Is your marriage in trouble?
I often ask couples this question: On a scale of one to ten, with ten being awesome and one being terrible, what number would you give your marriage? Here are five questions to help you assess your marriage right now:
1. Does it feel like your spouse is more of a roommate than a soulmate?
2. Do most of your conversations revolve around finances, the kids, and tasks?
3. Do you and your spouse enjoy leisure activities together on a regular basis?
4. Do you and your spouse have mutual friends that you enjoy spending time with?
5. Do you have a circle of friends who you can share with and care for?
These five simple questions will help you assess your marriage right now. Often husbands and wives rate their marriage significantly different. Chances are, one may think everything is good and the other everything is very bad. This is not uncommon and it tells me that at least one person in the relationship is not connecting on an emotional level. The truth is marriage is tough and takes work to keep it healthy. Studies show that couples generally rate their marriage satisfaction high when they are first married which is to be expected, but add a few kids, a little debt, some work pressure, and you have a recipe for stress. Most couples marriage satisfaction ranking goes down over time if they have kids, but once the kids are gone, most couples report that the satisfaction level skyrockets back to where it was when they were first married. I am not sharing these facts to scare you, I am sharing these facts to prepare you.
Part of our five year vision includes lowering the divorce rate by 5% in our community. The only way we will see this vision realized is if we are bold enough to take an honest look in the mirror to see how we are doing. We did a recent study of the congregation at Freshwater to give us some solid data to use as a starting point. Part of the survey included questions about marriage satisfaction. This is what we learned:
1 out of 9 couples are in a bad or struggling marriage
1 out of 4 couples are at best in a “fair” marriage.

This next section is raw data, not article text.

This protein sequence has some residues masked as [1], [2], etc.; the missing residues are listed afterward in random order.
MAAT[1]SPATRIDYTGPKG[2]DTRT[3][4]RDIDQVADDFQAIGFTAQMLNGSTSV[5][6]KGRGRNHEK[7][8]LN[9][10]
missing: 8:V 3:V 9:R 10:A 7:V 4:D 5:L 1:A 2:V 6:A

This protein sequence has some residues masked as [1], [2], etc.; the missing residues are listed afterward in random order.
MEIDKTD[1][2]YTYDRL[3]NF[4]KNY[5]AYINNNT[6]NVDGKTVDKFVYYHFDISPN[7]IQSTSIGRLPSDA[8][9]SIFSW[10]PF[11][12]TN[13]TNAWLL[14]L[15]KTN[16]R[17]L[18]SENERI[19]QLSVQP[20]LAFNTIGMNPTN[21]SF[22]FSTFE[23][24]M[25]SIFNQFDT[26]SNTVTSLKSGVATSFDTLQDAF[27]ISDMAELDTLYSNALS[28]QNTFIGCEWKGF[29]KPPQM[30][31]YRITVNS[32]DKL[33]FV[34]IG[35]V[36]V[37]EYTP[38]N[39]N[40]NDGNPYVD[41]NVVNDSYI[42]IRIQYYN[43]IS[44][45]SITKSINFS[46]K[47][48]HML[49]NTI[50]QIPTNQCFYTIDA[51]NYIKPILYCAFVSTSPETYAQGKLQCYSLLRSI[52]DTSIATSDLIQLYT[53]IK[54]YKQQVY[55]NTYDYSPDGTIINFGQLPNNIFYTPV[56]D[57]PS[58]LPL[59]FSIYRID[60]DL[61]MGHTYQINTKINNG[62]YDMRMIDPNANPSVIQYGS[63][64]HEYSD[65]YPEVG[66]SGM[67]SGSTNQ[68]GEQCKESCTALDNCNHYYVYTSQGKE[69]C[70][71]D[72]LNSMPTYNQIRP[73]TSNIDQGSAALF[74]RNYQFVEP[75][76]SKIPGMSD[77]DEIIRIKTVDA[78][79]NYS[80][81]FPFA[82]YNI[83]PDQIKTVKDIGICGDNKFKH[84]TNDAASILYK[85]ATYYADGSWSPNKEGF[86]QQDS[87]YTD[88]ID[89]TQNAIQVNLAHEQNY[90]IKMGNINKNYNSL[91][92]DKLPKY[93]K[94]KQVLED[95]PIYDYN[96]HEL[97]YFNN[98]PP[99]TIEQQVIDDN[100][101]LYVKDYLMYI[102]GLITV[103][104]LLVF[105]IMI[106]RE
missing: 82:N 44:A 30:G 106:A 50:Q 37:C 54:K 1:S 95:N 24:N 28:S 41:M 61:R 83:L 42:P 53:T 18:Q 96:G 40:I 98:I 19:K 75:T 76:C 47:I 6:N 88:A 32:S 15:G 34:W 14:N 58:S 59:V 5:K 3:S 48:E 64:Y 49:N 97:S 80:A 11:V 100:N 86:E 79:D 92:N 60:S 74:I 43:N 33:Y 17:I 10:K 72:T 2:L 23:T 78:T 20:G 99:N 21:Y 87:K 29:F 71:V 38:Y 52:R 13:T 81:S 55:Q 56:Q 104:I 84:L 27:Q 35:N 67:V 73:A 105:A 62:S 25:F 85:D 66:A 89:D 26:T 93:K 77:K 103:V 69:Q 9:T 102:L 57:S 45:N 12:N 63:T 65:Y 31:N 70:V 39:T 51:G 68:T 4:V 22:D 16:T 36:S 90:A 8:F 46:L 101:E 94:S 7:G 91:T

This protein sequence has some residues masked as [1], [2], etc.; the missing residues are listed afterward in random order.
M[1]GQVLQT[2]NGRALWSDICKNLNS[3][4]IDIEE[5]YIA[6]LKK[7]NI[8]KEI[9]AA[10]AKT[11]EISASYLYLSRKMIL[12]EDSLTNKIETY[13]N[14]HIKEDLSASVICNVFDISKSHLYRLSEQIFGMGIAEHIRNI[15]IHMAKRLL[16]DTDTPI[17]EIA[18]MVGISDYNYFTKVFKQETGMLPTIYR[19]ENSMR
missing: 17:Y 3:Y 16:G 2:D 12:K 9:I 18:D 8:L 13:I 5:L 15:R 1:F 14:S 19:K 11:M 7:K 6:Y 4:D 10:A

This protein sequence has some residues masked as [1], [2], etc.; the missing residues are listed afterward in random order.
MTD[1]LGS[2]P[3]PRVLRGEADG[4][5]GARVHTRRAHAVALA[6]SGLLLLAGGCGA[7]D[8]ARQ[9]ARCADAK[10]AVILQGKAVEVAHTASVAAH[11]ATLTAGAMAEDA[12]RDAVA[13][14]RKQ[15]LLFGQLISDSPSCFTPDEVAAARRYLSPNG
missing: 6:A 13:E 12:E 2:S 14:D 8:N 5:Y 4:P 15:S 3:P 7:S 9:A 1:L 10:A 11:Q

1 out of 3 couples do not know where to get help.
So if we want to lower the divorce rate by 5% in five years, we had better start helping couples now. The stronger marriage you can develop now, the better off you will be later, it’s that simple. That is why we have developed multiple resources to help strengthen couples. Here are the resources we currently have in place:
1. Marriage mentors. We have seven couples trained as “mentor couples.” If you would like to meet with a mentor couple, just send us an email (firstname.lastname@example.org) or connect with one of our pastors to get started. All of our couples are solid, friendly, and care about helping you to have a better marriage. Most of the time our mentor couples meet over diner or coffee for three or four times to help you work through a sticking point. There is no cost to work with a mentor couple but there is a fee to take the marriage assessment. If you can’t pay the fee, we will pay it for you.
2. Professional counseling. We work closely with two counselors who use the St. Boni campus to meet with people. You can send us an email to connect you to them. Both counselors take insurance.
3. Small group support. We offer a wide variety of small groups that meet during the week. Several of the groups are doing marriage studies right now and we can help you get connected to one if you let us know. We also have a Celebrate Recovery group for people healing from bad habits, hurts, and hang-ups that meets on Thursday nights. Check our web site for more info.
4. Pastoral counseling. All of our pastors are great at working with couples. If you want to schedule a meeting with one of them, contact them directly. You can access their emails on the web.
5. Books. We have an extensive resource list for you to use. I keep several copies of a variety of marriage books in my office because I give them away on a regular basis. If you want to order a book on marriage yourself, here is what we recommend:
a. “His Needs, Her needs” by Willard F. Harley. Bill is a friend of mine and this is a great book for all couples.
b. “The Five Love Languages” by Gary Chapman. This best-selling book is worth the read even if you have a great marriage.
c. “Love and Respect” by Emmerson Eggerichs. This is one of my all time favorite books on marriage.
If your marriage needs a little work, don’t wait and just hope the problems go away. Do something about it now. Set up a time to talk with someone, buy a book, give a shout out to let us know you need some help and we will gladly help you. This is nothing to be embarrassed about. Kathi and I have had counseling in the past. We didn’t do it because our marriage was falling apart, we did it because we both wanted it to be better. Our counselor helped us to work through some tough times and I am glad we did it. You will be glad you did something too. If you need help go get it now. It is available to you or someone you know. By focusing on building stronger marriages we are ultimately strengthening our community and helping kids grow up in healthy families. This is a cause worth fighting for. So if your marriage is in trouble, we are here to help it get better. Our vision involves lowering the divorce rate by 5% in five years, we have committed to helping couples in tangible ways right now. No judgement, no shame, just love, grace, and the encouragement you need to find hope and healing.